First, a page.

Recent provider governance reforms support your rights.
Providers must provide opportunities for people receiving aged care to join a consumer advisory body.
A consumer advisory body collects feedback from members and shares it with providers. Joining lets you share your concerns and ideas with those in charge of your care.
The provider must consider all the feedback when making decisions. They'll also let the consumer advisory body know how they considered the feedback.
How to join
Providers must invite the people in their care to join a consumer advisory body.
Membership is voluntary.
Your provider will supply details about:
- how it works
- what you need to do
- how they choose members if there are too many nominations.
They'll also ask your representatives if they'd like to join.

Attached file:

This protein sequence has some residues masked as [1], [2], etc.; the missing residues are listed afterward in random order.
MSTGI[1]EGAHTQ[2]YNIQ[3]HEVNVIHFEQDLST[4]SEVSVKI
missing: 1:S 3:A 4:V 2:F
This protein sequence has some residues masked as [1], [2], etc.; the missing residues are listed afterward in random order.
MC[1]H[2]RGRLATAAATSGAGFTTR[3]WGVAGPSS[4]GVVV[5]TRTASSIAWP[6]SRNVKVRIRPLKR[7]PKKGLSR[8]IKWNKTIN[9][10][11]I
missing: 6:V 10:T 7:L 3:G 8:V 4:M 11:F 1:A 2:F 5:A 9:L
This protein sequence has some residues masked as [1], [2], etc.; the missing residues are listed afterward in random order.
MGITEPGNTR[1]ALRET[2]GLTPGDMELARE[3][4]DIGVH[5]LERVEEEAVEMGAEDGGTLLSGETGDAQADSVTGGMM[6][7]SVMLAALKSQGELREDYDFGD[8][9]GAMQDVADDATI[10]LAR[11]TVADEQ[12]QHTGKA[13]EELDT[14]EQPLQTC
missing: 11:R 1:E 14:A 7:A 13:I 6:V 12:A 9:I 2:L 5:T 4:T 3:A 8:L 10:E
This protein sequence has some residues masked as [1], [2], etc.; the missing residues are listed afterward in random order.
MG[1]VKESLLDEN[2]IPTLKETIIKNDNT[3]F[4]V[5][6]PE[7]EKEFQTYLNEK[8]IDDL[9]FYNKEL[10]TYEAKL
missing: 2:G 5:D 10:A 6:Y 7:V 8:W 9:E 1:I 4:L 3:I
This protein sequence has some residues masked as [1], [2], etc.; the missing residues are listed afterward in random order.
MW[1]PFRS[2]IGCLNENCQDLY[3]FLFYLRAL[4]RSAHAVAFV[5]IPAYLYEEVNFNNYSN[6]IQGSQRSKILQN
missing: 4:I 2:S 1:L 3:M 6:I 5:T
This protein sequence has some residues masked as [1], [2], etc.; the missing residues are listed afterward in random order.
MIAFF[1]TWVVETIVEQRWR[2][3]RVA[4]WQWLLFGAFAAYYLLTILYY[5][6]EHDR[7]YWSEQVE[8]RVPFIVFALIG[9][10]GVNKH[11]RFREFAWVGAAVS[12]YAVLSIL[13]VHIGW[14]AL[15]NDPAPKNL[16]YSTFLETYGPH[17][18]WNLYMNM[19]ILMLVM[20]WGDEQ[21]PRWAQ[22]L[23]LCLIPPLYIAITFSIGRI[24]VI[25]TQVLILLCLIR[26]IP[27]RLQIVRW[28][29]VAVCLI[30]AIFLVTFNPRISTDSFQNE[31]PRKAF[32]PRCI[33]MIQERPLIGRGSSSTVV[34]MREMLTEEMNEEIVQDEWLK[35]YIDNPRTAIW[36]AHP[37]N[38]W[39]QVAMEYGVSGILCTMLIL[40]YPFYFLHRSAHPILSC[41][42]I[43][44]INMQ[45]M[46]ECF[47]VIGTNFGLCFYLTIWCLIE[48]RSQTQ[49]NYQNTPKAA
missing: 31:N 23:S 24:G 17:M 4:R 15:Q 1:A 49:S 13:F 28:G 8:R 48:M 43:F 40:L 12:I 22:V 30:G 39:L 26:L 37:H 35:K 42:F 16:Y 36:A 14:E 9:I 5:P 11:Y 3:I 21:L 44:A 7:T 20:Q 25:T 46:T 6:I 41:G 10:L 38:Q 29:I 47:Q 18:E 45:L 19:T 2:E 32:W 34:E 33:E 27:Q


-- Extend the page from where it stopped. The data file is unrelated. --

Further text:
If you don't receive an invitation, talk to your provider. If that's difficult or uncomfortable for you, contact us for help.
You can also get support or advice from independent advocacy services.
The Older Person's Advocacy Network (OPAN) Support Line offers free, independent advice.
These arrangements don't apply to services offered through:
- the Commonwealth Home Support Programme
- the National Aboriginal and Torres Strait Islander Flexible Care program.
- Our video on the reforms includes consumer advisory bodies.
- Read our advisory body fact sheet
- Being part of a consumer advisory body - fact sheet